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Viewpoint
July 7, 2015

Ideological Anachronism Involving Needle and Syringe Exchange ProgramsLessons From the Indiana HIV Outbreak

Author Affiliations
  • 1Medicine and Epidemiology, Brown University, Providence, Rhode Island
  • 2The Center for Prisoner Health and Human Rights, The Warren Alpert Medical School, Brown University, Providence, Rhode Island
  • 3Medical Science, Brown University, Providence, Rhode Island
JAMA. 2015;314(1):23-24. doi:10.1001/jama.2015.6303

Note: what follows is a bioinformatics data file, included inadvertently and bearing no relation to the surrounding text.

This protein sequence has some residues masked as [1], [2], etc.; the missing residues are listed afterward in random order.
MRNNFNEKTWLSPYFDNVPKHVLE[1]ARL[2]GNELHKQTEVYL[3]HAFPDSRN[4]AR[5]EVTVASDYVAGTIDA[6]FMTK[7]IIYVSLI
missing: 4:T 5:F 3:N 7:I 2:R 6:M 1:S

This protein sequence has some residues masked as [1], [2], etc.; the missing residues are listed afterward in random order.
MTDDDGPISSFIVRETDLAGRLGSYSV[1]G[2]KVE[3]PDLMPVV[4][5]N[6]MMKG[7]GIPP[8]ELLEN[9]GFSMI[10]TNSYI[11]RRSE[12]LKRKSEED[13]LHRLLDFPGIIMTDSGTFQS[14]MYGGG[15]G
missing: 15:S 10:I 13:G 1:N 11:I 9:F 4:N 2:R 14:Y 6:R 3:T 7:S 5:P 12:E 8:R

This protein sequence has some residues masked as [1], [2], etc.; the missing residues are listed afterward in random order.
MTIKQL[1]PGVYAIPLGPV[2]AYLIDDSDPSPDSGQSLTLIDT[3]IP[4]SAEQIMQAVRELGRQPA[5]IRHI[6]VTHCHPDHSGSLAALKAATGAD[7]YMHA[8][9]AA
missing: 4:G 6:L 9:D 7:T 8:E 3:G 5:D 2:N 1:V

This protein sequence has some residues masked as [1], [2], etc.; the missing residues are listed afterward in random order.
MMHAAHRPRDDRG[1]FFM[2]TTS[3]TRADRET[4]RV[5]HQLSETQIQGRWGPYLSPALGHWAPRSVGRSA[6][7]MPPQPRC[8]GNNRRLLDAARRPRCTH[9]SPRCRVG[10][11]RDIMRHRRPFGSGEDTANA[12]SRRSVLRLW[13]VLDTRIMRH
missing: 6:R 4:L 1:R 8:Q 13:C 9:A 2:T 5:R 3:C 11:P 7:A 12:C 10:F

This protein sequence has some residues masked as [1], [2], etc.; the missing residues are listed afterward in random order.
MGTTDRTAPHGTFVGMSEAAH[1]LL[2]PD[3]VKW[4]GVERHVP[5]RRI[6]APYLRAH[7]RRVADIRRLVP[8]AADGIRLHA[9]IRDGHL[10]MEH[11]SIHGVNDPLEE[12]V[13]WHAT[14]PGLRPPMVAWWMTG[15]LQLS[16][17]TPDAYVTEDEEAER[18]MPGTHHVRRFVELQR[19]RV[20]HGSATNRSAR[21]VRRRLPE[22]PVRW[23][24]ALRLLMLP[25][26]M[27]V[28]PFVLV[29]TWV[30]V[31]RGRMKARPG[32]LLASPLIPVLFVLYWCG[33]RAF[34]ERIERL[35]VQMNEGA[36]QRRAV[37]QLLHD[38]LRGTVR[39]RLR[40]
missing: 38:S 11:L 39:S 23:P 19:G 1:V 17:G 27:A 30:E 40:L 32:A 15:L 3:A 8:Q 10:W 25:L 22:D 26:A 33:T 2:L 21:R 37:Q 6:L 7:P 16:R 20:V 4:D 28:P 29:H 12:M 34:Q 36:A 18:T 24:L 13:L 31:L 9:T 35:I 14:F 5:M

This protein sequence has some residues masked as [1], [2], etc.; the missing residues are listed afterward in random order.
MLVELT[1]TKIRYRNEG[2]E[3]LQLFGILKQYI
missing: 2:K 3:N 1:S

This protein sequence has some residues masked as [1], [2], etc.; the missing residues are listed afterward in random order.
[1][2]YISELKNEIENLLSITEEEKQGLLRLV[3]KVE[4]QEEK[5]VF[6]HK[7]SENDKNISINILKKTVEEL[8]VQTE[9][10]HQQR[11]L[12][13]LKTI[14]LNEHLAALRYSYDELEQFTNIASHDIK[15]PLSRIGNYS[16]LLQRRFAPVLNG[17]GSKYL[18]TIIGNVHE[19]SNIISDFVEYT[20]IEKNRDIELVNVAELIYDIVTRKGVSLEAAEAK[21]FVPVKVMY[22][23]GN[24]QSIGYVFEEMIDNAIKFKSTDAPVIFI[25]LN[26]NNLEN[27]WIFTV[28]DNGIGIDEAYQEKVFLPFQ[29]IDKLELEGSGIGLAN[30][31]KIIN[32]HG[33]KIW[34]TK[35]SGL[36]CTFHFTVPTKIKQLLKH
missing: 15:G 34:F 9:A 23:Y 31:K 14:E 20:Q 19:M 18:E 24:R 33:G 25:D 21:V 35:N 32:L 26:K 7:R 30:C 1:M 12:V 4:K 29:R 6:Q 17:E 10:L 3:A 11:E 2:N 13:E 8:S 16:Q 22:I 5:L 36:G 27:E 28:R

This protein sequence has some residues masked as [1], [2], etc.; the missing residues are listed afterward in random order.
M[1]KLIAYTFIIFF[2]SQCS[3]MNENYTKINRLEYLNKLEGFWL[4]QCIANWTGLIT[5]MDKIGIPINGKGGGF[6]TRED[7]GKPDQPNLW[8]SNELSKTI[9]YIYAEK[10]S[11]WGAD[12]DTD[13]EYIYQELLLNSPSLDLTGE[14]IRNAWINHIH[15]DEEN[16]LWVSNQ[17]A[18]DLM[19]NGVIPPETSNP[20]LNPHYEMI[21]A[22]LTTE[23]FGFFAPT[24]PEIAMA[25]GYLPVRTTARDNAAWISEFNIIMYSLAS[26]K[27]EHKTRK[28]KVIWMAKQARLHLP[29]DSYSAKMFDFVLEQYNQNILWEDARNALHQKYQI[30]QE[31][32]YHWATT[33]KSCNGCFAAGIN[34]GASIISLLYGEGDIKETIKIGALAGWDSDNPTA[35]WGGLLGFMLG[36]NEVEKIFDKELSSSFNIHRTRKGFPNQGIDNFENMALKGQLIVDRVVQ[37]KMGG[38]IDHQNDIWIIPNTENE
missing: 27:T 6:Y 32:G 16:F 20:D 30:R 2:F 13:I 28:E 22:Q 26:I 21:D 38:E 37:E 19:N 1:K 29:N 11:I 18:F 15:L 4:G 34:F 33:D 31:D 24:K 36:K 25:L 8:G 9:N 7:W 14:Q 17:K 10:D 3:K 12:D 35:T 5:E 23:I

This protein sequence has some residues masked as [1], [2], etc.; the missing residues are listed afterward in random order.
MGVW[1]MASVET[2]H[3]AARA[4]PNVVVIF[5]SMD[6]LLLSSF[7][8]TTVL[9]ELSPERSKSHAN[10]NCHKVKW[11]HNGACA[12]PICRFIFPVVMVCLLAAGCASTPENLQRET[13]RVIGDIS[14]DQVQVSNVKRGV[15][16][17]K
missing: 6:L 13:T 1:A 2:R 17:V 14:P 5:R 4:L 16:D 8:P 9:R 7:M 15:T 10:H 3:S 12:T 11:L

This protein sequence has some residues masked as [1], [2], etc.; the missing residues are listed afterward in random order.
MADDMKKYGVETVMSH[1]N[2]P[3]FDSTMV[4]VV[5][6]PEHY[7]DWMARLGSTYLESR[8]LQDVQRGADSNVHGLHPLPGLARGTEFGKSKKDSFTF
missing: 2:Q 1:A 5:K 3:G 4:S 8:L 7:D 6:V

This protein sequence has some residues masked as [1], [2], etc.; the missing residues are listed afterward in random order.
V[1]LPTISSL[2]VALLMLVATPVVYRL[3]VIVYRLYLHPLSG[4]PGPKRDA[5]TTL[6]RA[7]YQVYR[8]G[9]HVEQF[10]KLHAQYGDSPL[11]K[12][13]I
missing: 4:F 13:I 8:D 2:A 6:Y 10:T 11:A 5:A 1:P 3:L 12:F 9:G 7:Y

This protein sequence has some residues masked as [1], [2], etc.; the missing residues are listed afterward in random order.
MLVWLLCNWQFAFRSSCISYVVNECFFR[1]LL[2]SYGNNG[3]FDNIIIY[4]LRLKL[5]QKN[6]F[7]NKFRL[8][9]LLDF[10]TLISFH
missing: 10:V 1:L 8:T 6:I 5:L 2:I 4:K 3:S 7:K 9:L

On March 26, 2015, Governor Mike Pence of Indiana issued an executive order declaring a state of public health emergency in Scott County with an eye toward stemming the largest-ever HIV outbreak in the state. Evolving over 2 months, the HIV outbreak involved 153 confirmed cases and has been traced to extensive needle sharing by people who inject drugs.1 Most of the confirmed HIV cases were associated with the intravenous use of a liquefied form of the opioid agonist oxymorphone (a Schedule II controlled substance) otherwise marketed as an extended-release tablet (Opana). Methamphetamine and heroin have been implicated as well. Concurrently, Governor Pence authorized a renewable short-term (30-day) needle and syringe exchange program (NSEP), the scope of which was to be delimited to Scott County. In so doing, Governor Pence temporarily overrode 3 drug paraphernalia state laws criminalizing the possession and distribution of sterile syringes. This Viewpoint describes federal and state syringe access policies, explores their attendant ideological backdrop, and points out their role in the eruption and amplification of avoidable HIV outbreaks.

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